In 2013, I did a big round-up of my 2013 iPad app reviews and articles.

In 2014, I gathered my reviews from January to March 2014 into one post, April to June in one post, July to September into one post and October to December into one post.

You can find January - March iPad App reviews from 2015 here, also April - June 2015, July - September 2015, and October - December 2015.

Link through to 2016’s January - March, April - June, July to September and October to December if you missed them last year.

Earlier in 2017, I had still more children’s app reviews in Children’s App Reviews, January - March 2017.

Check out all of my iPad App Reviews on Pinterest, and find more apps and articles via my Listly page.

Wednesday, June 21, 2017

Children’s Book Review, This is Banjo Paterson

Reviewed by Susan Stephenson,

This is Banjo Paterson is a children’s picture book written by Tania McCartney, illustrated by Christina Booth and published by National Library of Australia. RRP:$Au24.99

From the publisher:

Andrew Barton 'Banjo' Paterson loved to write poetry. He loved hunting and fishing and horses, too, especially a horse named Banjo. In this charming picture book, little ones can celebrate the life of a great poet, journalist, bushman and world traveller.

Join Banjo, his family, dog and neighbourhood friends, as they recount the life of Banjo Paterson with an afternoon of backyard playtime that truly typifies childhood.

At the back of the book, read extracts from some of Banjo's famous poems and look at some historical photographs from the National Library of Australia's collection.

McCartney and Booth have used a similar construct to their book, This is Captain Cook, in which school children acted out a play about Cook while the reader found out about him. This time, we see kids dressing up and playing Paterson’s story in an urban backyard. For instance, when we read about Paterson’s favourite horse, Banjo, we see a youngster galloping around a Hill’s Hoist on his hobby horse. I like this idea very much. It means the book is enormously child-friendly with lots of fun and warmth, but there’s still learning going on. The inclusion of excerpts from Paterson's poems is great, and I hope children and teachers will be inspired to go on and read more Australian bush poetry.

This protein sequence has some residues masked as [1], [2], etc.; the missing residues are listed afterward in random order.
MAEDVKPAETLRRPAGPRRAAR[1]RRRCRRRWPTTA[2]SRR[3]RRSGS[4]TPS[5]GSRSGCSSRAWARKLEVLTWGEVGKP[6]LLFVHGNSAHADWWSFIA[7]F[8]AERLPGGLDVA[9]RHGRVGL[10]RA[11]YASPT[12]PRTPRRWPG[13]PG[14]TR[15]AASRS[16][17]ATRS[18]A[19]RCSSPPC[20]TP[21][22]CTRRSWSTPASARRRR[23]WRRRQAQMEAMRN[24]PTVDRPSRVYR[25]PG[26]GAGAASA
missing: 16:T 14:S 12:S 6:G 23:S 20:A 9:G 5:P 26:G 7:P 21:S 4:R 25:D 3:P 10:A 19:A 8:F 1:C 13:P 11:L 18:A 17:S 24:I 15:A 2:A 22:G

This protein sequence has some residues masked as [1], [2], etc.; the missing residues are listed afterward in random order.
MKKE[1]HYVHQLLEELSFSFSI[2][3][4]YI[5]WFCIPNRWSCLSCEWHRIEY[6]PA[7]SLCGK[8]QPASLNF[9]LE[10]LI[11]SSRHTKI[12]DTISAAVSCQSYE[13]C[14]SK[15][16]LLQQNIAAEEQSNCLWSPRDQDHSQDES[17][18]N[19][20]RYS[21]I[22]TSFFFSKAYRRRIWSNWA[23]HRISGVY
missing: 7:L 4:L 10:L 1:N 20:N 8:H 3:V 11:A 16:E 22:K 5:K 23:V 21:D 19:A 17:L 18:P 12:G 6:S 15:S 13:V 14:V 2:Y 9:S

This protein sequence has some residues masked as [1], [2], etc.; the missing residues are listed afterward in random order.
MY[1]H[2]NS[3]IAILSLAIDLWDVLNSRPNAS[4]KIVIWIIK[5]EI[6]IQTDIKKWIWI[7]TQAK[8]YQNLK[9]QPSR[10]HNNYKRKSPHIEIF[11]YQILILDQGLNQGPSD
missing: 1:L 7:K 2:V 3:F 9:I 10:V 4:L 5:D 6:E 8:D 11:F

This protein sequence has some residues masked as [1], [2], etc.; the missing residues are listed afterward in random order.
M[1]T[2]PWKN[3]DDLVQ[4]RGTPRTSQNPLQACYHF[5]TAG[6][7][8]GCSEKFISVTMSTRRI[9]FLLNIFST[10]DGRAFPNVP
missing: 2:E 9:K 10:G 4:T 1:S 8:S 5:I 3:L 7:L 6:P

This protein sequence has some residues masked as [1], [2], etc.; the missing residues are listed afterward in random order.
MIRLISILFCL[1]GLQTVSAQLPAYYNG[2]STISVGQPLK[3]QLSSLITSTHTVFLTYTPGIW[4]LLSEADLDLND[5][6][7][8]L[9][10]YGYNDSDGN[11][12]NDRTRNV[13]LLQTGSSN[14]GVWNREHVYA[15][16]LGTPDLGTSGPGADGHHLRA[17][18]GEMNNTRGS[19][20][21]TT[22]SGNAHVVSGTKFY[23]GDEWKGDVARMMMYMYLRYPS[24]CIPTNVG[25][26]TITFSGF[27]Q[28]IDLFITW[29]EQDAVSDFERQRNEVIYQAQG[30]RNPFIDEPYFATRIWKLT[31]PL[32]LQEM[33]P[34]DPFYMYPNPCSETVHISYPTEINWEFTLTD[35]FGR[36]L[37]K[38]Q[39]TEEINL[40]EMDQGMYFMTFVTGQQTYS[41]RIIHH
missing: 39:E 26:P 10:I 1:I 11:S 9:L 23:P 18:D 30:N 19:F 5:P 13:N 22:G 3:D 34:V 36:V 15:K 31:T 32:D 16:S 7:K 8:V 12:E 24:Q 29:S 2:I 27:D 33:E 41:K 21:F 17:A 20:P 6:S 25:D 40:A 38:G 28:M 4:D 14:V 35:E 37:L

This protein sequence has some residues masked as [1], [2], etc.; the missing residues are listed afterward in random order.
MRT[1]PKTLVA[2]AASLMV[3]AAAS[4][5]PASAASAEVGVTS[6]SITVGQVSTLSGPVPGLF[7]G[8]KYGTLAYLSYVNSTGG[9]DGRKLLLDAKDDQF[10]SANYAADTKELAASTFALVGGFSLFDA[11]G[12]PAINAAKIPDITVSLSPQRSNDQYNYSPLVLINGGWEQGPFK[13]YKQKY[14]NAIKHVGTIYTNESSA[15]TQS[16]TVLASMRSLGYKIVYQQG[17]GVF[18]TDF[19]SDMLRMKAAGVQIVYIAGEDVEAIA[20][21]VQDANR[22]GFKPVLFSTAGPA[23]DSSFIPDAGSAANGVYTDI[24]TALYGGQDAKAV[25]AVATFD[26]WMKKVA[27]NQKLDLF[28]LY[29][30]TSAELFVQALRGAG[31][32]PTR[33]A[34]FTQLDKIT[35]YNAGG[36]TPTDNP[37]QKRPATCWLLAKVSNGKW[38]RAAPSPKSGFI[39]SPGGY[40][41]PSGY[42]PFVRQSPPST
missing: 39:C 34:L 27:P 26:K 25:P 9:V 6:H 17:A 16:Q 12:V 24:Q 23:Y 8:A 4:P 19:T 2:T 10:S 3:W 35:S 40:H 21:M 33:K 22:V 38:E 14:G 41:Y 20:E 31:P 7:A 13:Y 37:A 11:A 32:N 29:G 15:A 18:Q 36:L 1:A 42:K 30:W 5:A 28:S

McCartney has a real knack for choosing salient facts that are going to interest kids, and for using words and constructions that make the reading effortless. Booth adds so much colour and fun - I love the fact that there are often wry comments in cartoon-style bubbles and kids will too. For instance, we read about the beginning of Paterson’s abiding love of poetry while his speech bubble says, “Books are cool. So is school. Horses, rhyme and poems rule!” Children will discover Banjo Paterson to be an accessible Australian hero, one after their own hearts.

I’ll be adding This is Banjo Paterson to my List of Picture Books and Educational Activities about Australia.

Find more Children's Book Reviews on The Book Chook by clicking Reviews in the right sidebar.

Friday, June 16, 2017

Children’s iPad App, My Felt World

Reviewed by Susan Stephenson,

My Felt World is an app by developer, Digital Playbox. It is described as “an interactive animated playset.” I love that kids can create scenes with it, and that oral stories and discussion automatically and naturally flow from this activity.

From the developer:

Let your child's imagination take them all over the world! My Felt World uses the soft familiar texture of felt fabrics to create four animated adventures. Feed the animals on the farm! Swim with fish in the ocean! Go on safari or wrap up warm at the North Pole!

My Felt World is accompanied by original music and atmospheric sound effects. Each scene has a set of lovable felt characters that come to life when touched or moved. Double tap them for surprise extras! Scroll the background with a touch of the screen. Learn a thing or two from the Fun Facts page within each scene. Take a picture of your child's latest adventure and save it to the iPad Photos folder - ready to share with friends and family.

There are four different felt worlds: down on the farm, under the ocean, on safari and arctic. Once kids choose a world, they are presented with a felt scene and a visual menu of attractive felt stickers to choose from. Sliding an animal sticker into the scene is a breeze, and it’s cool that kids can still see that same sticker’s indented head shape once it’s removed from the menu. Once their scene is arranged, children can press play to make the animals come to life, listen to music while they create, or take a photo. There are reasonably realistic sounds that accompany each scene too. There’s even a Fun Facts section to read with a parent. (NB This is not meant to be a science-based app, as evidenced by the penguin in the arctic scene. Make it a teaching moment and explain exactly where penguins DO live on our planet!)

I road-tested this app with a delighted three-year-old who loved talking about what she was doing with the felt stickers, and naturally put her finger on one to jiggle it a little while she supplied its voice. We tried all sorts of unusual image making - a snake for a hat, or all the animals frolicking in the water. We had the best fun playing together, and it reminded me all over again how much more worthwhile an app can be when we play and talk WITH our kids. At time of writing this review, the app is $Au1.49 which in my book makes it perfect for kids 3-5 with iPads at home, or in an educational situation.

Where do I get it?

Check out all of my iPad App Reviews on Pinterest, and find more apps and articles via my Listly page.